The study showed that retailers were able to make substantial reductions in sku’s carried without negatively effecting assortment perceptions and store choice, as long as low-preference items are eliminated and category space is held constant. In other words, as long as product choice is altered below the jnd, then our perceptions let it go unnoticed.
So, if we don’t notice those subtle changes in product choice differences, what else are we missing? Well how about the amount of products we’re being sold? Because our inability to spot decreases in the amount of product we’re being sold, as long as the reduction stays below our jnd is a great way of getting more profits out of us customers, without the pain of trying to increase the price we pay. It’s a strategy called ‘Package-Pricing’. And it’s happening everywhere.
Ok so in our supermarket from hell, we’ve had the choice subtly reduced, but as it remained just under our jnd, we’re ok about the whole thing. What about the products themselves?
For years, I’ve been telling everyone that would listen that my crisp packet has not only been inflated to the point of popping, but it also contains less crisps. No one ever listened, but it turns out I was right!
It drives me mad. I feel ripped off and lied to. And it turns out that I’m not alone. Research by lobby group Which? found 58 per cent of us would rather pay more than have goods downsized.
But just like the frogs, we let the these things slip by unnoticed as they don’t quite reach the jnd mark.
Other interesting uses of the jnd are in updates of trademarks and logos.
There’s so much equity in a brand that companies are rightly nervous regarding playing around with the brand too much. So they do it over a long period of time, hoping to stay as near to being under the jnd as possible. Or at least not too far above it.
It’s a good way of subtly moving a brand like Kentucky Fried Chicken away from the word ‘fried’. Done incrementally we can see how it moved KFC from a fried chicken association to just chicken.
One of the more interesting uses of this concept over recent years has been cigarette advertising in and around Formula 1 racing. Ferrari was traditionally always paired with Marlboro Cigarettes. In fact the brands were synonymous with one another on the F1 circuit. So when cigarette advertising was banned, Marlboro relied upon the strong association of the brand (mainly through the colour red) and took the bold step of introducing symbols instead of letters, that still delivered the cigarette brand.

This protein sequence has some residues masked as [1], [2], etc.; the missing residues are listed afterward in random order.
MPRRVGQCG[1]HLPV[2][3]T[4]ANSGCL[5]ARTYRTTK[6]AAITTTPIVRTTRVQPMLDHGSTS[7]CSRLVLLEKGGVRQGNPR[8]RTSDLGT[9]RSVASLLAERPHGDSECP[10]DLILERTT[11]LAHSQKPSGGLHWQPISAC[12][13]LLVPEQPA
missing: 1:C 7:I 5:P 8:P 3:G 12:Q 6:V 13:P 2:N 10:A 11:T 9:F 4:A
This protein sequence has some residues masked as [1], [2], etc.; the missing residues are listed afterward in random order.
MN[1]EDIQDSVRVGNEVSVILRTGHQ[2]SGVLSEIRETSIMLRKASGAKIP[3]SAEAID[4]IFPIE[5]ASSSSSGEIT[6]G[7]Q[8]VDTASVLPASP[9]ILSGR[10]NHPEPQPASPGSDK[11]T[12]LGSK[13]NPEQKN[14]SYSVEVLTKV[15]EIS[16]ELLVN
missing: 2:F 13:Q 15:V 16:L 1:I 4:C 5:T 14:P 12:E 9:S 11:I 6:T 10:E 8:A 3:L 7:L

With all of the associations, proximities and partnership associations with the two brands, the symbolic representation of Marlboro kept them in full focus on the F1 circuit. Now that Marlboro no longer sponsor F1, I’m not sure that Santander should have been quite so fast to leap in. For me, and it’s subjective, they don’t make it over my jnd threshold enough to break my association with Ferrari and Marlboro.
Why is it that whenever I see a poster for Santander Online banking I want a cigarette?
Other Consumer Psychology Articles:
Cats, Google and the pleasure to be found in a worldwide computer meltdown
Our love of luxury brands is genetic! Take it from the Consumer Psychologists.
SM Broniarczyk, WD Hoyer, L McAlister – Journal of Marketing Research, 1998 – JSTOR
Consumers’ perceptions of the assortment offered in a grocery category: the impact of item reduction
Consumers Prefer to Get More Rather than Pay Less – Because They’re Bad at Math
Ernst Heinrich Weber (1795–1878)